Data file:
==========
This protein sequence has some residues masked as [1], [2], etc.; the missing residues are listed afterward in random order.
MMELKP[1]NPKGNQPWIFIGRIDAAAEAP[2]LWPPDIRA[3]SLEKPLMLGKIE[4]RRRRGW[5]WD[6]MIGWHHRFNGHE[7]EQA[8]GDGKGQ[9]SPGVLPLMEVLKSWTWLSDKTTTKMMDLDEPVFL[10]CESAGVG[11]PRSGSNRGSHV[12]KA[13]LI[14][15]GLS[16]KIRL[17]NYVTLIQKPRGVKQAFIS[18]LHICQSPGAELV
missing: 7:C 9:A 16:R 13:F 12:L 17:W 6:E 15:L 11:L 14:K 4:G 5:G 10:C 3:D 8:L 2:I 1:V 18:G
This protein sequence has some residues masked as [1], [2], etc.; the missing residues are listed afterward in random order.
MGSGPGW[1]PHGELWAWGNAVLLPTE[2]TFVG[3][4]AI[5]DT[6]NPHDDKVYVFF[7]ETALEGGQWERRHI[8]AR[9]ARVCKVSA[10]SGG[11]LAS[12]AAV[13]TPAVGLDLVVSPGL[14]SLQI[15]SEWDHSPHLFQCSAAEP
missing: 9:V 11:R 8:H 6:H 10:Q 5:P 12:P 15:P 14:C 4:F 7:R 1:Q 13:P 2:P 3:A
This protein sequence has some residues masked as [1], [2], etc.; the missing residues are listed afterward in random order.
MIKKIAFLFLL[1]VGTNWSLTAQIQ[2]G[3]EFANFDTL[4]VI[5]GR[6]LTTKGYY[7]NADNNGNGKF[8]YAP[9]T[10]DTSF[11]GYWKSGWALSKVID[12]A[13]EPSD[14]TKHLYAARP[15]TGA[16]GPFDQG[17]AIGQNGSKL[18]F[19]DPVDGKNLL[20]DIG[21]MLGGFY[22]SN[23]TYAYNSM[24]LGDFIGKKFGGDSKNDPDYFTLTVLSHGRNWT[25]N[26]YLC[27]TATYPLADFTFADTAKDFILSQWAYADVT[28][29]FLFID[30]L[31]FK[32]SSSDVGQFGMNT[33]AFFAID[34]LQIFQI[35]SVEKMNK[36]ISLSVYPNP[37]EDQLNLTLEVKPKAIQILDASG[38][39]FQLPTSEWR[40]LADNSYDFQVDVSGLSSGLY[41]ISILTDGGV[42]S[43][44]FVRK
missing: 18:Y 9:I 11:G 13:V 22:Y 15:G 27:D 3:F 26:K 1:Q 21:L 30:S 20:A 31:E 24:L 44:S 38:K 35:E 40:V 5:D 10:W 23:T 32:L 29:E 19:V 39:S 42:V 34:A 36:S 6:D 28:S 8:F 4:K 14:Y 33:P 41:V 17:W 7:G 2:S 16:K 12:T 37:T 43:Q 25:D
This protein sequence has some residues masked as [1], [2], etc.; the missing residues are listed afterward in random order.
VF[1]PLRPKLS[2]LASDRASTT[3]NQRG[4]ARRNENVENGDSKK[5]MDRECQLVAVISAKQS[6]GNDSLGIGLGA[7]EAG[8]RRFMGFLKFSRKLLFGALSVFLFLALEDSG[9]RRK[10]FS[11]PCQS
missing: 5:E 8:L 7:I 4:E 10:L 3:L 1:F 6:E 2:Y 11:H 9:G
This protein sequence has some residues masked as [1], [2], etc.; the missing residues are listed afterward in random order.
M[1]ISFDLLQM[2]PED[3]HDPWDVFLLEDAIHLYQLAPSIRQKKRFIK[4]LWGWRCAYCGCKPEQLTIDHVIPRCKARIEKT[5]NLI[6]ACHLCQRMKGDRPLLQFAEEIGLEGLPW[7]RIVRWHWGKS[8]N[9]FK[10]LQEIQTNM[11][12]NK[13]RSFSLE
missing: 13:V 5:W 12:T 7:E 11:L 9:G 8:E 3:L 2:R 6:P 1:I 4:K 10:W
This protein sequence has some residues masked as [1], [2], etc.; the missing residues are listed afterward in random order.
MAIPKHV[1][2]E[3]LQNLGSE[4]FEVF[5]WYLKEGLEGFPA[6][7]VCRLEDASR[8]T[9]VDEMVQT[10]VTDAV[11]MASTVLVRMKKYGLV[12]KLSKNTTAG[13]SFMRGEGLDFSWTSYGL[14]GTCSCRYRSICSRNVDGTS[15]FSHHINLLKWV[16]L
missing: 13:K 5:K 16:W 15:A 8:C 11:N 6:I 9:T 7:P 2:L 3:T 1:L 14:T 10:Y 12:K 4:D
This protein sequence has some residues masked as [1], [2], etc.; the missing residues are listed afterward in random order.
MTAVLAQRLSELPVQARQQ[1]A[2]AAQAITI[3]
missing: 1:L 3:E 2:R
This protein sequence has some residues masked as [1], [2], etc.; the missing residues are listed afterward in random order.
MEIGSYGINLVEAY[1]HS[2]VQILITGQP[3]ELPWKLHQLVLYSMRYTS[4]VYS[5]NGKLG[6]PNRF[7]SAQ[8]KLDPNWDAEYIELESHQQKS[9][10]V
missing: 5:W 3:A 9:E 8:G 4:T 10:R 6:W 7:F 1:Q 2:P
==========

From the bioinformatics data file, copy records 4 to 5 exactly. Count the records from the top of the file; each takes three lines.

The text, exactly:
This protein sequence has some residues masked as [1], [2], etc.; the missing residues are listed afterward in random order.
VF[1]PLRPKLS[2]LASDRASTT[3]NQRG[4]ARRNENVENGDSKK[5]MDRECQLVAVISAKQS[6]GNDSLGIGLGA[7]EAG[8]RRFMGFLKFSRKLLFGALSVFLFLALEDSG[9]RRK[10]FS[11]PCQS
missing: 5:E 8:L 7:I 4:E 10:L 3:L 1:F 6:E 2:Y 11:H 9:G
This protein sequence has some residues masked as [1], [2], etc.; the missing residues are listed afterward in random order.
M[1]ISFDLLQM[2]PED[3]HDPWDVFLLEDAIHLYQLAPSIRQKKRFIK[4]LWGWRCAYCGCKPEQLTIDHVIPRCKARIEKT[5]NLI[6]ACHLCQRMKGDRPLLQFAEEIGLEGLPW[7]RIVRWHWGKS[8]N[9]FK[10]LQEIQTNM[11][12]NK[13]RSFSLE
missing: 13:V 5:W 12:T 7:E 11:L 9:G 8:E 3:L 2:R 6:P 1:I 4:K 10:W